Chaplin's Essanay Comedies
MAY 2, 2003 (Friday) at 7:30 p.m.
(American, 1915, 96 minutes, b&w, silent, video)
|A JITNEY ELOPEMENT / THE TRAMP / BY THE SEA / WORK|
Charlie Chaplin made sixteen shorts for Essanay Studios (1915-16). Chaplin had created his famous Tramp character a year earlier at Mack Sennett's Keystone Studios. At Essanay, Chaplin refined the Tramp into the lovable character that would become the best known figure of the Silent Era. Chaplin's work at Essanay Studios has been available for decades only in woefully bad prints. The videos to be shown at Page Hall have been restored and digitally remastered by film preservationist David Shepard and were released in 1999.
|A JITNEY ELOPEMENT|
Charlie must rescue his sweetheart from an arranged marriage by posing as Count Chloride de Lime, the man to whom Edna is betrothed but whom she has never seen. Impersonation/mistaken identity was a device Chaplin enjoyed and returned to in other films.
Charlie saves a farmer's daughter from some thieving hobos, but soon learns that her heart belongs to another. This seminal Chaplin film is important for successfully integrating pathos with comedy. The film's sad ending is Chaplin's first film with his classic fade out of shuffling away alone with his back to the camera into the distance.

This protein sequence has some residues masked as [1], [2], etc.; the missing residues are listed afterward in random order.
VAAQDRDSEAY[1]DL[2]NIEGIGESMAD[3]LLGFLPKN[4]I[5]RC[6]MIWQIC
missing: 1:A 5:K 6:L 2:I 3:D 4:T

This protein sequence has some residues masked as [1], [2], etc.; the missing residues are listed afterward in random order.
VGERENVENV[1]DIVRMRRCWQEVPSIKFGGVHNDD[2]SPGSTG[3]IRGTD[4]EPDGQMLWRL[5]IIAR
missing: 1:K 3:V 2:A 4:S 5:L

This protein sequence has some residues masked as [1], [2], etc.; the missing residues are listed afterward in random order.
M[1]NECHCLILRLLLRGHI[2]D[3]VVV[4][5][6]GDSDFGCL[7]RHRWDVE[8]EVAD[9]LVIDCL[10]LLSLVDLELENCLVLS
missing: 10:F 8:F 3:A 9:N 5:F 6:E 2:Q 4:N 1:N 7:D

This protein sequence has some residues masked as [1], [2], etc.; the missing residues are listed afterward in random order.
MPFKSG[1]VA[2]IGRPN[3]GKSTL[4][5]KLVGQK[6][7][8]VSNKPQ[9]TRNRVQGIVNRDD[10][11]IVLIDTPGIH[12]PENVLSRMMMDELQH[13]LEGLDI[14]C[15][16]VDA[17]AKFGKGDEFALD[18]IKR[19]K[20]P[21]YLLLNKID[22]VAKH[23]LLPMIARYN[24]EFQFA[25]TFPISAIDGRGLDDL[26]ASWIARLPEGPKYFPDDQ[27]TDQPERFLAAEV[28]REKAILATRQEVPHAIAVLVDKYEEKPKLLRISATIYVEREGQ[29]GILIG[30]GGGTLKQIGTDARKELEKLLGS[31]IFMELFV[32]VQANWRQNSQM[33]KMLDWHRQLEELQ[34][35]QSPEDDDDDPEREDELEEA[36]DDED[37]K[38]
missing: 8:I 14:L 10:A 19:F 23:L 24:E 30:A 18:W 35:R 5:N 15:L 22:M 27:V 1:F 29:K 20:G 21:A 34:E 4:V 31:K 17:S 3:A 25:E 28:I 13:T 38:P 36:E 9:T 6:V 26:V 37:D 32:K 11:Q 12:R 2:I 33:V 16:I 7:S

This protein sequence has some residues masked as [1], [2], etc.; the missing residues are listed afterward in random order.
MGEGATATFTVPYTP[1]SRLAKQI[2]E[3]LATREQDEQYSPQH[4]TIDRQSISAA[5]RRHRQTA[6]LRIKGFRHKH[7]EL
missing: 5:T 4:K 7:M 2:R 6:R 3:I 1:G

|BY THE SEA|
The second of two one-reel shorts Chaplin made for Essanay, the film was shot around Crystal Pier in Los Angeles in just one day. This extended improvisation includes Chaplin's first use of the flea routine, which he would develop further for his 1952 feature film, Limelight.
The havoc created by incompetent laborers had always been an inspiration for slapstick. In this comedy, Chaplin plays a paper hanger's assistant hired to paper a midddle-class home where peace is replaced with anarchy, culminating with a massive explosion.